Finally, Serena danced the last night away. On the 25th floor of a luxurious tower, she led the unveiling of an elaborate choreography she had spent several hours rehearsing with Gauff, Eubanks and Shaun T, notably. As she did the splits, every single member of the 50-ish-people audience flashed their smartphones to capture the moment, but it was less a sign of the times than the desire to immortalize that Serena Williams (still) is hardwired for grace under pressure.

 

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Pop culture moment of 2019. PERIODT.

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Will that be the case when she attempts, in about just two weeks, to write another chapter in her storied legend?

At the very top of the list of Grand Slam women’s singles champions, the air got considerably thinner when Serena Williams won the 2017 Australian Open, her 23th Grand Slam, to come within just one title of Margaret Court’s record.

Kerber, Osaka, Halep, Andreescu

But so far, the indisputable greatest player of her generation, and arguably greatest of all time, hasn’t been able to catch a single whiff of that elusive 24 Slam magic in the air.

Since overcoming pregnancy complications to pursue a career which wasn’t lacking back-from-the-brink-of-death comebacks, Serena Williams has competed in four Grand Slam finals, and lost all four in comprehensive fashion.

Serena Williams in a Grand Slam championship match once was the surest of sports’ sure things. But after going a staggering 23-6 in the first part of her career, the one where she was routinely and ruthlessly dispatching one final opponent after the other, the one where she wasn’t a mother yet, Williams has been mixing up her usual magnificent runs with unusual bittersweet endings the last two years. Even more troubling is regardless of her opponent’s name being Angelique Kerber, Naomi Osaka, Simona Halep, Bianca Andreescu — it was always, inexplicably, Serena’s shadow on the other side of the net.

“Less room for failure”

“The pressure level [she’s facing] is the highest that I’ve seen”, her long-time coach Patrick Mouratoglou conceded to reporter Reim Abulleil after Williams’ 6-3, 7-5 loss to Andreescu in the 2019 US Open final.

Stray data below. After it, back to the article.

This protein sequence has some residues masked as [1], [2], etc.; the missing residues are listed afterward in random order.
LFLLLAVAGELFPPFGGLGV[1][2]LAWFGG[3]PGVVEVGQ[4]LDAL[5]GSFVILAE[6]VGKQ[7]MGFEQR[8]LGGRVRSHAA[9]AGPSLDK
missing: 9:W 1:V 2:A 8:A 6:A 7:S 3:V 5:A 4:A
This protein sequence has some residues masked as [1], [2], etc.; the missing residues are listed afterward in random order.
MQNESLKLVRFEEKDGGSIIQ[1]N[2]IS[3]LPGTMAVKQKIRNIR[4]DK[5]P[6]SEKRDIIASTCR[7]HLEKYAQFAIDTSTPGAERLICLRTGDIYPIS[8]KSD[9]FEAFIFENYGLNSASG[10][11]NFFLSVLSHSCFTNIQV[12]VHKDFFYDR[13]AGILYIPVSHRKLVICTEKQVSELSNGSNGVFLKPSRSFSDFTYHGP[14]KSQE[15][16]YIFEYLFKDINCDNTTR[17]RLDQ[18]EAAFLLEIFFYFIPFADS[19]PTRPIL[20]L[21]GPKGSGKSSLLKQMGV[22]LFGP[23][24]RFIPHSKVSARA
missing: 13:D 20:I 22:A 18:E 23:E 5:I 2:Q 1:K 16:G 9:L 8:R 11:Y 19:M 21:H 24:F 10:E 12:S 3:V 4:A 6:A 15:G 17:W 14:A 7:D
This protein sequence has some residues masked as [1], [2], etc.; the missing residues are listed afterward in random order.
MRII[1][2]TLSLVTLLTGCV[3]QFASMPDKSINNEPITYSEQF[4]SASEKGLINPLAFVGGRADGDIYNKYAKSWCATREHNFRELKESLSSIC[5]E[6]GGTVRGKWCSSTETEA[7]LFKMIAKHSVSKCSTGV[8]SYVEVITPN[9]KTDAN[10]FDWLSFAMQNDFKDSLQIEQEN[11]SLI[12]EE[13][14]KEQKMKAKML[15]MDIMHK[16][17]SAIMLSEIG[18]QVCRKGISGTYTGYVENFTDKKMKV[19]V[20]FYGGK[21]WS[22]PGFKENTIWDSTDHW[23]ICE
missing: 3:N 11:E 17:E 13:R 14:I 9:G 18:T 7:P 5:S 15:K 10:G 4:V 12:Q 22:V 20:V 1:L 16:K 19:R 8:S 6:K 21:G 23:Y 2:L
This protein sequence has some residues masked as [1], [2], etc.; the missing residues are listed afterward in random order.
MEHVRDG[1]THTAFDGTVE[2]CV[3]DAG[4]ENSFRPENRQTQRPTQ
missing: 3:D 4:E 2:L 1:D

Even higher, really, than when the American came two matches away from achieving the Calendar Grand Slam, in 2015, before losing to 300-1 longshot Roberta Vinci in what Tennis Channel picked as the No. 1 Women’s Match of the 2010s Decade?

Mouratoglou reckons so. “Because she is playing for history and everybody puts her so high, there is even less room for failure. But it’s OK. I think that is the meaning of, ‘pressure is a privilege’. The more pressure you have, it means you’re better than before, the pressure gets higher. So she has achieved much more now than seven years ago. The pressure is much, much higher.”

And as the clock keeps moving remorselessly and the prospect of retirement looms larger, especially for someone who wanted journalists to “personally take [her] off and escort [her] off the court” if she was still playing at 38, the burden of tennis history might only increase going forward.

A sunny day in Melbourne ?

The imperative of Serena Jameka Williams’ last task is, simply, the imperative of her life: Fight against the odds from a seemingly impossible position, whether it’s Compton thirty years ago or ageing today.

Woody Allen one said that in sports, you’re never ahead of the dramatist.

While last September was ‘A Rainy Day in New York’, Serena Williams will certainly hope for ‘A Sunny Day in Melbourne’ this February.